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Grace Parker, The Blue Hit

How would you describe your music?

The Blue Hit is very lyric and melody-centered. I sing with a cellist and a guitar player. It is minimalist music that is highly orchestrated, closest to an acoustic Portishead. I tend to write pretty complicated vocal parts - it engages the audience and I enjoy the challenge.

What is your role in your band? In the studio? In business or marketing decisions?

I am the lead singer and I write most of the songs. Usually I will play the finished song for my boys and lead them through the arranging process. Some of the songs were instrumentals that they wrote together and I wrote lyrics and melodies over them. I also make all the merchandise - I design and screenprint the t-shirts myself and I design and print the postcards, stickers, and other handouts we have.

Describe your gear.

I sing with a Shure Beta 58 mic. I take it to every gig so I do not get sick from using random microphones. I play a Martin 000-C electric-acoustic guitar, and I have a Yamaha P-80 keyboard.

Related Themes: Gear

Do you think being a woman and a musician is different from being a man and a musician? If so, how? Was there a moment that made a difference clear to you?

It is definitely different for women in music because it is mostly males with whom we work. There is a sort of camaraderie of competence in the field, and in my experience I have noticed that a lot of the music guys we deal with will immediately talk to my male bandmates first about stage setup, pay or other details. I am respected in my field only if I prove myself by performing well or speaking with confidence about a subject. We also perform in bars a lot, which is a place where men and women go to meet other singles and find mates. Being a good-looking female who puts herself out there, I get hit on a lot - even sexually harassed - while I am working. Many men are either intimidated unnecessarily by me or they don't take me seriously at all. The one moment that sticks out to me is when we played a small town in Louisiana. The sound man, the bar manager, and the booking agent (all male) literally ignored me when we first came in, they only talked to my bandmates. Once we finished playing our set, all three of these men were falling over themselves to talk to me with this newfound admiration that hadn't existed before. They set us up with a place to stay (with hopes of getting closer to me) and begged us to come back anytime. Funny how that works.

Related Themes: Cashing In

Do you see differences between generations of women musicians?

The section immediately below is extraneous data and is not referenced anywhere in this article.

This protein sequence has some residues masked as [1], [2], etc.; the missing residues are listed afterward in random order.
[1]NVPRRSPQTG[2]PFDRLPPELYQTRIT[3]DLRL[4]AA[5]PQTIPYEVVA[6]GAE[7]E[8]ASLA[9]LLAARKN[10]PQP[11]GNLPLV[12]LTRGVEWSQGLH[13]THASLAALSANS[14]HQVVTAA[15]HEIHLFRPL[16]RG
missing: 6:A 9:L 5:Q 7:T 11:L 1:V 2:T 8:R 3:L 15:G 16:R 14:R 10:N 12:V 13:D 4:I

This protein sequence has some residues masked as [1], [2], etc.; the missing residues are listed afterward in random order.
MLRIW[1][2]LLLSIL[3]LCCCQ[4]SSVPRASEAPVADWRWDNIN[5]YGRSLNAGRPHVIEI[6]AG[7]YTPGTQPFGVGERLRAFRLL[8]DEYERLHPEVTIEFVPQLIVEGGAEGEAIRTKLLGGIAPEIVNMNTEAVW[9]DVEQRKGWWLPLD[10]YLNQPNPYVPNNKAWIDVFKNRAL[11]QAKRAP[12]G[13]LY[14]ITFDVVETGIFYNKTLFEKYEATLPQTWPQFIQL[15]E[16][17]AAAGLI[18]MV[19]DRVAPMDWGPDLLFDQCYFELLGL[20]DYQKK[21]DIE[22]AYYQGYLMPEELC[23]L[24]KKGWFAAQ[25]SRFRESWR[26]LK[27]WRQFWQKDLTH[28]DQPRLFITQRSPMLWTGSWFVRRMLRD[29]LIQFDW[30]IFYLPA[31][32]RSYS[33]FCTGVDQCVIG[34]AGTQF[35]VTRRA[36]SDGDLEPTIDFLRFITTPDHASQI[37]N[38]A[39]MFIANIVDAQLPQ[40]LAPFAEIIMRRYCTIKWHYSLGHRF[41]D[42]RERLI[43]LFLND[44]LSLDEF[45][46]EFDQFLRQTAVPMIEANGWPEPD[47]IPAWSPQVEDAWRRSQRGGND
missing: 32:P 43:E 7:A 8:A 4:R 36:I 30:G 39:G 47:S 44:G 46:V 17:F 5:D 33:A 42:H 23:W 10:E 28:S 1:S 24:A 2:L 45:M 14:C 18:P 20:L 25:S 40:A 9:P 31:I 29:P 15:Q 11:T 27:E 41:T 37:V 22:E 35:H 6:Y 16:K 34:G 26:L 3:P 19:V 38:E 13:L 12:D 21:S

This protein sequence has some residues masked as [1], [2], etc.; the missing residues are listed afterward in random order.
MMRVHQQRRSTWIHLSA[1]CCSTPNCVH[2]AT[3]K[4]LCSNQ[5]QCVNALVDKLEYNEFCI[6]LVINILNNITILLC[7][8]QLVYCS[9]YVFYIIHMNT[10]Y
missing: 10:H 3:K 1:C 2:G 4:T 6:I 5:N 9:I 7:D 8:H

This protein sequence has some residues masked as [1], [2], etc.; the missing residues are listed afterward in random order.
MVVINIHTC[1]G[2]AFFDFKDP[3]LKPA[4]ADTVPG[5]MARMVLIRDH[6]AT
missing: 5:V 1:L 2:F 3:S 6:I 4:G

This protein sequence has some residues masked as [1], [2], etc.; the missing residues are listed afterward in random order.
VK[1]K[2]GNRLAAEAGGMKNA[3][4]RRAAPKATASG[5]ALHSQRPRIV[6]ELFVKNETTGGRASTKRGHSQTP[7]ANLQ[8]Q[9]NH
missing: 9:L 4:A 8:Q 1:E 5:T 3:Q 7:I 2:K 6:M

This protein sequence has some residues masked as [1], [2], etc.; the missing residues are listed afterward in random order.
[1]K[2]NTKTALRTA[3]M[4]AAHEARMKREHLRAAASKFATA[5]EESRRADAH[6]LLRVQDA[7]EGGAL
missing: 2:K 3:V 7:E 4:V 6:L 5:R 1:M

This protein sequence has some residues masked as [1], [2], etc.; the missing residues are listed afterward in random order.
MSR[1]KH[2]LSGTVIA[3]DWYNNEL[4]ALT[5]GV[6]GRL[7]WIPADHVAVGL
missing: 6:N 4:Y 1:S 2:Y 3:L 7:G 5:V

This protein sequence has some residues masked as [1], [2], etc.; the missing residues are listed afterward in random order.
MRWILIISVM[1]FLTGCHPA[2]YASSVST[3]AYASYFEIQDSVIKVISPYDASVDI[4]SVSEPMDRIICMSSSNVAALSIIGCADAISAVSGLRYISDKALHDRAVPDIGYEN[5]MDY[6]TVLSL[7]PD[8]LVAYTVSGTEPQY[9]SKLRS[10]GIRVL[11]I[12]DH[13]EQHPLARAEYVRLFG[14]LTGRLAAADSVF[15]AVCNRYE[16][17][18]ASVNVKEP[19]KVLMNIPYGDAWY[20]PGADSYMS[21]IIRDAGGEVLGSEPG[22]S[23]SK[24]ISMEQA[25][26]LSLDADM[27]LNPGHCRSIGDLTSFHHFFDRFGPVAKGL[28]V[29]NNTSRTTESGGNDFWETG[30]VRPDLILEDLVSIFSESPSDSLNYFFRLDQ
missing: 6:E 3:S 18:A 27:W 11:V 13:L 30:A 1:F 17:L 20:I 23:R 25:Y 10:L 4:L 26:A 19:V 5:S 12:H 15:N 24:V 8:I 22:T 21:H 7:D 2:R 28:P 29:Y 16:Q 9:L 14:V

The older women who have been my mentors tell me that I am doing a very brave thing. They warn that it is hard to earn your place in this industry, especially if you are doing it for the love of the art, but once you make your name known the way can be paved for you. The younger ladies I have met are often either very shy or over-confident. It seems like they have had to jump some significant gender hurdles already in their career, and everyone handles that differently. The younger girls are also much more concerned about their looks than their stage presence or musical content.

Related Themes: Off The Clock

Did anyone ever give you any valuable advice about making your way in the music industry? What advice would you give to a woman musician just starting out?

Anais Mitchell told me to never be afraid of making music that doesn't "fit" anywhere. If my heart is compelled to compose it, the piece has an innate right to life and I should nourish it all the way. She also encouraged me to hold onto my publishing rights because so few people still do. I would tell a new musician the same thing, and I would add that a little confidence goes a long way. But the most important advice I can give is that (if you are a singer) your lyrics are prayers that you say over and over. If you only write about one subject, like bitter love or endless war, you are bound to relive that feeling over and over in your heart. Too long repeating negative prayers or mantras like that will weigh heavily on you eventually - you are better off taking that negativity and turning into a song about what you learned from it, rather than just griping aimlessly.

Related Themes: Advice

Why did you choose to play the instrument you play?

I have always sung, but I have not always been "a singer," if that makes sense. Growing up I was pretty insecure about it - about everything really. I knew I had an extraordinary gift, but I could never visualize myself singing for people. I guess you could say I was afraid of doing well, thus drawing attention to myself. After twenty or so years of closely studying music, I came out of my shell and took command of my voice. I started writing and singing because it was so therapeutic for me - something I had to do to maintain my physical and mental health.

Related Themes: The First Time